In a debate with Robert Frank, David Friedman has pointed out some huge flaws in Frank’s argument for higher taxes on “the rich.” I found Friedman’s critique devastating. I’ll point to one highlight and then point out two criticisms I made in 2007 that, as far as I know, Frank has not responded to.

David Friedman’s strongest criticism is in the following exchange. First, Robert Frank:

David also believes that a society in which people were concerned about relative position would oppose policies aimed at reducing poverty. …

He goes on to suggest that my argument implies that “the rich ought to be in favor of grinding down the poor…” These remarks betray a curiously dark conception of human nature.

Now David Friedman’s response:

It was your conception, not mine, whose implications I was pointing out. You are the one who argues that people worse off than I am make me happy (and, in the current version of your argument, materially better off) and people better off than I am make me unhappy (and materially worse off).

In other words, if Robert Frank follows his own logical argument, he is the one with the “dark conception of human nature.”

In my critique, I proposed an empirical test of Frank’s argument that taxing “the rich” would not hurt the rich because none of the would lose their status relative to each other. Here’s my statement of Frank’s view:

As a bonus, argues Frank, a government can tax high-income people even more than it currently does without making them worse off. How so? For simplicity, imagine a society in which there are a million people making more than $500,000 a year. Most of us would agree, I think, that those people have high incomes. Imagine that they now pay 30 percent of their income in federal income taxes. Now imagine that the government, following Frank’s suggestion, imposes a tax on consumption above some amount per year and, thus, raises tax rates on high-income people so that those million people now pay 40 percent of their income in federal income taxes. Because their relative position with respect to each other would be unchanged, and because they spend so much money on positional goods anyway, they would not care–or so the argument goes. As Frank testified, “Thus, if a consumption tax led wealthy families to buy 5,000-square-foot houses instead [of] 8,000, and Porsche Boxsters instead of Ferraris, no one would really be worse off, and several hundred thousand dollars of resources per family would be freed up for more pressing purposes.” The government could then take the extra revenue generated by the higher tax rates and spend it on things that people, including many of those with high incomes, value. Because the added tax has a zero cost to those taxed and the revenues create benefits for at least some members of society, the tax creates net benefits. That is, in a nutshell, Frank’s argument for higher taxes on people with high incomes.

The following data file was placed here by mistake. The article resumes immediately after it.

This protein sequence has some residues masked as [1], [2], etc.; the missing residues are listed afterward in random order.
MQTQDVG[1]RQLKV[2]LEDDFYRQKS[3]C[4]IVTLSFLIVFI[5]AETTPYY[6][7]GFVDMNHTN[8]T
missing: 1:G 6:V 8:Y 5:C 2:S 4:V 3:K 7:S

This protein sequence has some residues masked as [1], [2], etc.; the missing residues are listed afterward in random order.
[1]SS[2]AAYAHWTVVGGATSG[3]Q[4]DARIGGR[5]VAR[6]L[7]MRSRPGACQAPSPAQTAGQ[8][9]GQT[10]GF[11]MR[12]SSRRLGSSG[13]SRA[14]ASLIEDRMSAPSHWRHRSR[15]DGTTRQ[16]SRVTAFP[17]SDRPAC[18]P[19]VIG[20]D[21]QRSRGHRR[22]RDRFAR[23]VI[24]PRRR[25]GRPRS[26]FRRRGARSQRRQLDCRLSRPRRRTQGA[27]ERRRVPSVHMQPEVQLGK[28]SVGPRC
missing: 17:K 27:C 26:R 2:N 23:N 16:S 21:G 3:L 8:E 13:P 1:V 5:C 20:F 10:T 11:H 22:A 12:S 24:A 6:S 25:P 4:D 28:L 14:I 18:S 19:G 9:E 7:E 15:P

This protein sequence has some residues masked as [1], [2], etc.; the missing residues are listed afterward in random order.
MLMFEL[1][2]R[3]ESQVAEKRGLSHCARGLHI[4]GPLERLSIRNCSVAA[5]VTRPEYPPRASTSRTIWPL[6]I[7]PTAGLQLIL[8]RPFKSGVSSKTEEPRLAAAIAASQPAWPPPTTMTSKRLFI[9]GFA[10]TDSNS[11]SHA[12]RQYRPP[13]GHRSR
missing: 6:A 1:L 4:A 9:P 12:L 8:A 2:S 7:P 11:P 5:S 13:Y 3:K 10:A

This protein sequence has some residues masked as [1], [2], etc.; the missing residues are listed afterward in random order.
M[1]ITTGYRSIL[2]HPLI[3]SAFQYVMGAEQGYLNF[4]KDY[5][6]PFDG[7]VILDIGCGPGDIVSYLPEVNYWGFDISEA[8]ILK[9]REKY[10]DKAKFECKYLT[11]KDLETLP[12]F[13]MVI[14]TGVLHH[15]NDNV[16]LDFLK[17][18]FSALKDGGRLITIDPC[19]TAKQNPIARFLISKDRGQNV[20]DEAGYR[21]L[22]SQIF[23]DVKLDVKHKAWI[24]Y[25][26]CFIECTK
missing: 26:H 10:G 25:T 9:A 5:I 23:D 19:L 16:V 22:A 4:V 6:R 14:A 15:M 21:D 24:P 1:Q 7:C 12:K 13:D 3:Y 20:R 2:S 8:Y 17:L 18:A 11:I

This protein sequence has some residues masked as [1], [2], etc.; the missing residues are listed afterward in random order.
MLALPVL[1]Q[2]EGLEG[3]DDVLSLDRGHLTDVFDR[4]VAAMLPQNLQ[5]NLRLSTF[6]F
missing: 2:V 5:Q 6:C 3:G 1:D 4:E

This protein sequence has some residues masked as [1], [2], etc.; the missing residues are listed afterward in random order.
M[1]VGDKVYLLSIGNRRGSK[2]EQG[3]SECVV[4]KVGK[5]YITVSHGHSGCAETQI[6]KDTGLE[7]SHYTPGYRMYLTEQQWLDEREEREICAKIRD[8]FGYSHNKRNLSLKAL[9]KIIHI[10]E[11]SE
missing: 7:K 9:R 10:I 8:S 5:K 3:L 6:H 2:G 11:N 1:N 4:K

And my criticism:

Frank argues that consumption taxes on higher-income people make them no worse off because, as noted, they care about relative income, not absolute income. And, presumably, these people put at least a tiny positive value on the things government would spend the additional revenues on. Is Frank open to testing his assumption? Here’s a test. If he’s right, a majority of those high-income people, indeed a supermajority, would vote in favor of higher taxes on themselves. Frank should propose a referendum on whether to raise tax rates on high-income people, with only high-income people able to vote. If he is right, such a referendum would pass overwhelmingly. I predict that such a referendum would go down in flaming defeat. If I’m right, then the whole empirical basis of his argument is wrong.